New Kahuku football coach Vavae Tata has an unmistakably deep voice, a nice fit for a leader of young men.
Almost as soon as he got to the school’s campus after being hired late last month, Tata began developing the boys he recently inherited from outgoing Red Raiders coach Lee Leslie.
And we’re not talking about on the field. With Tata, academics come first. During a 15-minute phone conversation on Wednesday, whatever topic came up, it nearly always circled back to what’s the most important thing on Tata’s agenda: schoolwork.
“Academics is vital,” he said. “Sometimes it’s overlooked by coaches, when it’s actually the most important piece. Football has an expiration date. It’s really all about what comes after and what you do with your education.”
After school for a few hours every day at study hall, Tata has been working with the Kahuku football players.
“We can’t afford to have players academically ineligible in the fall, and so we’re working on it now. We’re making strides, but still have a long way to go. We want them to finish this fourth quarter strong.”
Tata is finalizing his staff and plans to announce it before the start of spring football practice.
For Kahuku football fans wondering if there will be changes to the Red Raiders style, the new coach gave an indication of what type of offense and defense he’ll be running.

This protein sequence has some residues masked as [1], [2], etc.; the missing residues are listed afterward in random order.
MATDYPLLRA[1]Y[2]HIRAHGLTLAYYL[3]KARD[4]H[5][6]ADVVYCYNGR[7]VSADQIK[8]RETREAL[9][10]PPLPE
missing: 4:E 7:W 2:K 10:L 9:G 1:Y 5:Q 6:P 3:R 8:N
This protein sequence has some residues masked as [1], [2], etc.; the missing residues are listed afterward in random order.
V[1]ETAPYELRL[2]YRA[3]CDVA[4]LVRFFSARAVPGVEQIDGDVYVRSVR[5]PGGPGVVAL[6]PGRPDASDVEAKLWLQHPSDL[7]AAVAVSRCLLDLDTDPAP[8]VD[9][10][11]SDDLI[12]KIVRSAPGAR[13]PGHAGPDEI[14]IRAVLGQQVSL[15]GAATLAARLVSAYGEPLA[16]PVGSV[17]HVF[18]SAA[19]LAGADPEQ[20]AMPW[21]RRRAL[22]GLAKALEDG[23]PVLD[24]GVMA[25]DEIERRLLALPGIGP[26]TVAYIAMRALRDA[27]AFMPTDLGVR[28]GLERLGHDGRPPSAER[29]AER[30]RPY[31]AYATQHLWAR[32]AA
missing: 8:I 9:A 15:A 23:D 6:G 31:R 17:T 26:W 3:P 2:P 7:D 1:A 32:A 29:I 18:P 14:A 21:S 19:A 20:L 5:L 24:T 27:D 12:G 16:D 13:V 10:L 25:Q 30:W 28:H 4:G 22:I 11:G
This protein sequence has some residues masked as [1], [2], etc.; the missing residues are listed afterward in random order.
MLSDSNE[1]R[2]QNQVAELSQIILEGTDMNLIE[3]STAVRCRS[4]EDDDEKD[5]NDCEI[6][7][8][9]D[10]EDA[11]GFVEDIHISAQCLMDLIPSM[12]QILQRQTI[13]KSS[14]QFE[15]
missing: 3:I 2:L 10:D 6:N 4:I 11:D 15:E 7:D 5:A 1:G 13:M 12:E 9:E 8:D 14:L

“We will be a mini Stanford,” he said. “Everything Stanford does on offense and defense is what we’ll be doing. That will be our DNA and our branding.”
Simply put, the Cardinal are a power football team on offense, with an attacking, old-school defense. So, it’s a good bet that even with a bit of a makeover, old-fashioned Kahuku football — the hard-nosed brand that has always been there — won’t be disappearing.
One thing Tata would like to do in the long-term is establish synergy between the JV and varsity teams. The idea came from his days as a Saint Louis School defensive end under coach Cal Lee.
“There wasn’t any drop off when the JV players came up to varsity,” Tata said about the Crusaders teams he remembers. “The varsity and JV had the same system and the same language and the same type of coaching, and there was so much continuity. The JV teams won championships and the varsity teams won championships. Cal surrounded himself with a great staff and created a winning program.”
Tata, who was a standout defensive end for UCLA in the 1990s, spoke highly about some of the college coaches who have been influential in his life. He feels fortunate to have been on the staffs at San Jose State under Mike MacIntyre, Stanford under David Shaw and Vanderbilt under Derek Mason. He calls them “great leaders of men.”
Tata is expected to have many outstanding returnees from last season’s 9-3 Red Raiders team that made it to the state semifinals, including defensive backs Keala Santiago and Hirkley Latu and running back Kesi Ah-Hoy.
“I’m blessed. I get to do what I’m passionate about, coach football,” said Tata, who grew up in Palolo and Kalihi. “I get to reach out and show them that there’s a huge world out there and that they can make it.
“If someone from Mayor Wright housing, Building 29-A, can make it, why can’t you?”